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Chevy Cabover Pickup

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Chevy Cabover Pickup

Cab over engine pickups like this 1952 Chevy Cabover Pickup were deemed to be ugly ducklings and very few people would restore or customize them.
Until 6 to 8 years ago that is, and today it is common to see some beautifully restored examples like this 1952 Chevy Cabover pickup, others have been customized to a very high standard.
To go one step further there are the special one-off builds like this one,  a mix of a Dodge pickup, a 1937 Willys sedan and an x armoured security truck. Fabulous result as you will see.

The big three, General Motors, Ford and Chrysler’s Dodge all made cab over engine versions of their pickups and trucks,  popular 4 x 4 ‘s like Jeep and Landrover offered the same for a while,  and anyone wanting a cab over engine pickup as a project should find it reasonably easy to find something suitable parked up somewhere.

When was cab over engine  first introduced?  Wikipedia has this to say:

The first truck in the United States was built by Autocar in 1899 using a format then called “engine-under-the-seat” and was available with optional 5 or 8 horsepower motors.  Although early Autocar trucks were not exactly “cab-over”, since the truck did not have a cab, per se, they were the fore-runners to COEs. The Sternberg company of Wisconsin produced cab-over trucks as early as 1907, though by 1914 only their seven-ton model was a cab-over. They reintroduced the cab-over layout in 1933 with their “Camel Back” model, which allowed the cab to be tilted to access the engine.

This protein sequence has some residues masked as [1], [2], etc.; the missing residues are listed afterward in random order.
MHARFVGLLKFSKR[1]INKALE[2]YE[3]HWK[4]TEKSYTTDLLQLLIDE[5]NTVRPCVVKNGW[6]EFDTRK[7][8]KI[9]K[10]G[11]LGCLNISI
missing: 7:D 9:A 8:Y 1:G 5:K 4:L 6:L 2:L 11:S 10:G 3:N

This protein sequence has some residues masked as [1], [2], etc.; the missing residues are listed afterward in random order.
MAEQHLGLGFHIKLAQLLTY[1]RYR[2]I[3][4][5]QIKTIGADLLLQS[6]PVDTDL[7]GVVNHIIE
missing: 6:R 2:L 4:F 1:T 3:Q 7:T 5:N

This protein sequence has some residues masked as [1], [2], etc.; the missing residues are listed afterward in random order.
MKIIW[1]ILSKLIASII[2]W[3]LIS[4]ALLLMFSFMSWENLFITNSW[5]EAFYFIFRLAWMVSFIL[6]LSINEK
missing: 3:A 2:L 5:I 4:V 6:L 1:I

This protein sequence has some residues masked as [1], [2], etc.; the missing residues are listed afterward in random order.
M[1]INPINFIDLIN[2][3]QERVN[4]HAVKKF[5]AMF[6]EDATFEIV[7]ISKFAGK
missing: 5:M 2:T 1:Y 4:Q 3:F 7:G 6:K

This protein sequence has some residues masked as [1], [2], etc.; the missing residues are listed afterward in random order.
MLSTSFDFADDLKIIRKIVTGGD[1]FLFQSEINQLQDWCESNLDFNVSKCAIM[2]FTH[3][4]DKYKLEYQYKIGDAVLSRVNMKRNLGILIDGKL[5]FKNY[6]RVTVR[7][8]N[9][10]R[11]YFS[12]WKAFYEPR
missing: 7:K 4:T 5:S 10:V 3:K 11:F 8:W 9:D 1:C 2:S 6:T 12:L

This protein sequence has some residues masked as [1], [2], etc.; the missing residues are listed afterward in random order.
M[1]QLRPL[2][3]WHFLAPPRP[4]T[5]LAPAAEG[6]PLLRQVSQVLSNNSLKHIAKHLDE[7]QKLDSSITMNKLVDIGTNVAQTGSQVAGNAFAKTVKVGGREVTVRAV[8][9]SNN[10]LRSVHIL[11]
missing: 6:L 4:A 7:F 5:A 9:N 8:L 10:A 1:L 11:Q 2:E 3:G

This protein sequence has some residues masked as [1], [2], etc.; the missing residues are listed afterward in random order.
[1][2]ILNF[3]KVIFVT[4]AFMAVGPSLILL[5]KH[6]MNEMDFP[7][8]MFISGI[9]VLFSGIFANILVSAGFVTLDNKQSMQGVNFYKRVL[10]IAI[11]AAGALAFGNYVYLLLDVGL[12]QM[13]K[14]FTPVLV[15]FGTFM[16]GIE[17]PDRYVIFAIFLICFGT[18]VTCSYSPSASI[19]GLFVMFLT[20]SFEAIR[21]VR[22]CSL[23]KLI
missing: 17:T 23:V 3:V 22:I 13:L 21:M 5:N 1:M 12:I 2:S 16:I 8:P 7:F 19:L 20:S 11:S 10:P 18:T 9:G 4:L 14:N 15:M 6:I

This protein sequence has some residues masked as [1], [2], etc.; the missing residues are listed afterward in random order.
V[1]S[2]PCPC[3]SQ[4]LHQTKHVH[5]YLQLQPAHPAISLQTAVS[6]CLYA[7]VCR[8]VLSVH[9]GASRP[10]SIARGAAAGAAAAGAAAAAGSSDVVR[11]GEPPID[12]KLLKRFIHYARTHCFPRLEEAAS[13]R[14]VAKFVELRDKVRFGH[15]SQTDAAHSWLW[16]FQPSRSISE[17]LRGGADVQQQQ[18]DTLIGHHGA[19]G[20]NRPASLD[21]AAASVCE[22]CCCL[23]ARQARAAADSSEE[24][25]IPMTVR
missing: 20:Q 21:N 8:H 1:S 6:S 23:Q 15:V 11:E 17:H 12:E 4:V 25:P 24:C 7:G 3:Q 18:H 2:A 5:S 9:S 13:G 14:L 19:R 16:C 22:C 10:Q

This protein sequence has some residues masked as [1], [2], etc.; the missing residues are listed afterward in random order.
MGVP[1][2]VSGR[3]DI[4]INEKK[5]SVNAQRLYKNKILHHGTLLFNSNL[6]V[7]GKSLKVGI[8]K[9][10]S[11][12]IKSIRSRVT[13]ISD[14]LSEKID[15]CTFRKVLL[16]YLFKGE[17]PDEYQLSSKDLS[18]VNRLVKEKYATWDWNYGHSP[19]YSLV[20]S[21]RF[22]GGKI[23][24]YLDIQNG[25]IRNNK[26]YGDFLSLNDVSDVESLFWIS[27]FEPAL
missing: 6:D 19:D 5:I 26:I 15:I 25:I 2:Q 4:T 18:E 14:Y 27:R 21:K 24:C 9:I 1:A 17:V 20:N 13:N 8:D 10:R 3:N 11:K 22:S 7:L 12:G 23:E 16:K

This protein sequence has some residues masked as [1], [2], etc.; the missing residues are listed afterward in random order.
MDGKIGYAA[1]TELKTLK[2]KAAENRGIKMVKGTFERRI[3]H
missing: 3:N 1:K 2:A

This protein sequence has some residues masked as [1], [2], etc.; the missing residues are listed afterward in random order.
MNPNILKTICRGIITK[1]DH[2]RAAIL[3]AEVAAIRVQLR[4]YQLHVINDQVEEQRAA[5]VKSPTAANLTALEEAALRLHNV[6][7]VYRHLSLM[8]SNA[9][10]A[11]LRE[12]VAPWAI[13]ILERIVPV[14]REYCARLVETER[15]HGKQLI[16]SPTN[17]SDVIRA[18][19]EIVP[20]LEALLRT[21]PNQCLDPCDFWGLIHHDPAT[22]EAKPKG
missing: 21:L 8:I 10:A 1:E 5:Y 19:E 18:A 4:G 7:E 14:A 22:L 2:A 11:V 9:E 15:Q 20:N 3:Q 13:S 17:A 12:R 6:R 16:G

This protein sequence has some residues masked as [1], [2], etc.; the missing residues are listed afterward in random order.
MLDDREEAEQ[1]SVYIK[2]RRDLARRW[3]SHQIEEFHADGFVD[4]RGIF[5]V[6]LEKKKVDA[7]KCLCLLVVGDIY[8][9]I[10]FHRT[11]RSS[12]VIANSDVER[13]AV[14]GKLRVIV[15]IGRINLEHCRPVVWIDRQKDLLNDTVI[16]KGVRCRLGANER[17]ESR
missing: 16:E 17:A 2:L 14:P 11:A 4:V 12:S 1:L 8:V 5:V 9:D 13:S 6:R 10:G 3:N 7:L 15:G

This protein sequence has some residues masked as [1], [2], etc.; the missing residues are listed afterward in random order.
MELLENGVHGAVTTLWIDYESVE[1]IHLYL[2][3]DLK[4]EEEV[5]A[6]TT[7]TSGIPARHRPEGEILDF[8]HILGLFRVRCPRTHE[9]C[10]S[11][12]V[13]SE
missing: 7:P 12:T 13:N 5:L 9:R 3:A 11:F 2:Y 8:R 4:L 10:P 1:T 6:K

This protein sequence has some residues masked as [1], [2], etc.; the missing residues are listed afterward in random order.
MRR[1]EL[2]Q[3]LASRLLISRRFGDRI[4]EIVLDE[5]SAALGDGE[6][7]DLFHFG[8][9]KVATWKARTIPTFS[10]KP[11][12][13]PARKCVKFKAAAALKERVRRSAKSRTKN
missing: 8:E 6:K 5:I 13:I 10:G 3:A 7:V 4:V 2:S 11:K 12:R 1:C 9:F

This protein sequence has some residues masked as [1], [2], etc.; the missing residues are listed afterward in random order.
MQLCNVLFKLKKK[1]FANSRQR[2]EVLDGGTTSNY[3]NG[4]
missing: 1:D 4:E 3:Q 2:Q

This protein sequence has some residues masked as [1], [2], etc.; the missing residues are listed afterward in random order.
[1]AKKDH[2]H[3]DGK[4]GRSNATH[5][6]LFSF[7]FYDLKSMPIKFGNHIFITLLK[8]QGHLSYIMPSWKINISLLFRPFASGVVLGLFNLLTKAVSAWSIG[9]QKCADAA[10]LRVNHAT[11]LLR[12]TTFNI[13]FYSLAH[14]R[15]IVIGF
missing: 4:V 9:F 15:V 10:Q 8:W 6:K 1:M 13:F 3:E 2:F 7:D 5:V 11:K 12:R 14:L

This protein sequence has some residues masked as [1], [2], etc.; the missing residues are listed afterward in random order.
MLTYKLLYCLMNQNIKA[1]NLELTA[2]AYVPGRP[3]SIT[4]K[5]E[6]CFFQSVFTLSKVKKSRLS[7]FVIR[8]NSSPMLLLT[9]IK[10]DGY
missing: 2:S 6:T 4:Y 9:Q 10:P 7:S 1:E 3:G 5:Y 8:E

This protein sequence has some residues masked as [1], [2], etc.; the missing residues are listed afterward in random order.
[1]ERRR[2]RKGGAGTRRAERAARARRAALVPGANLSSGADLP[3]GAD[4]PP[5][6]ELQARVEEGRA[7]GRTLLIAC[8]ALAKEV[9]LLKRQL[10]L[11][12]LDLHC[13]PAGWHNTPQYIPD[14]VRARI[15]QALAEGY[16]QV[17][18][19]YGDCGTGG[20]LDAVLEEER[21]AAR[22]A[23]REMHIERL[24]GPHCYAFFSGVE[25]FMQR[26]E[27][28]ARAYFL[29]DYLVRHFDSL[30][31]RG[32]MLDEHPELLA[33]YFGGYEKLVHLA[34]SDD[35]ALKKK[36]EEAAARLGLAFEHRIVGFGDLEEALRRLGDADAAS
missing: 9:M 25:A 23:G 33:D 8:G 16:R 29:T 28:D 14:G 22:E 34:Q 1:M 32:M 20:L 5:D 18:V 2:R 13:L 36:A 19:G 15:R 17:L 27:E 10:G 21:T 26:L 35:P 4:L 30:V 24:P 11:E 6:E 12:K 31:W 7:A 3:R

The introduction of the first modern cab-over layout in the United States is credited to industrial designer Viktor Schreckengost, who, with engineer Ray Spiller, designed a cab-over truck for the White Motor Company in 1932.

As trucks had a length limit  cab over engine allowed more cargo space, or if  the truck was actually a tractor unit it meant a shorter wheelbase would then allow the trailer unit to be longer.
The big truck manufacturers of course all have their cab over units along with tilting cabs which makes servicing a breeze.
Delivery vans were often built so the engine was either under the seat, or the engine cowling would be between the driver and passenger seats

 

chevy-caboverHow is this for another beauty:
Source:  Russ Moen, Youtube.com

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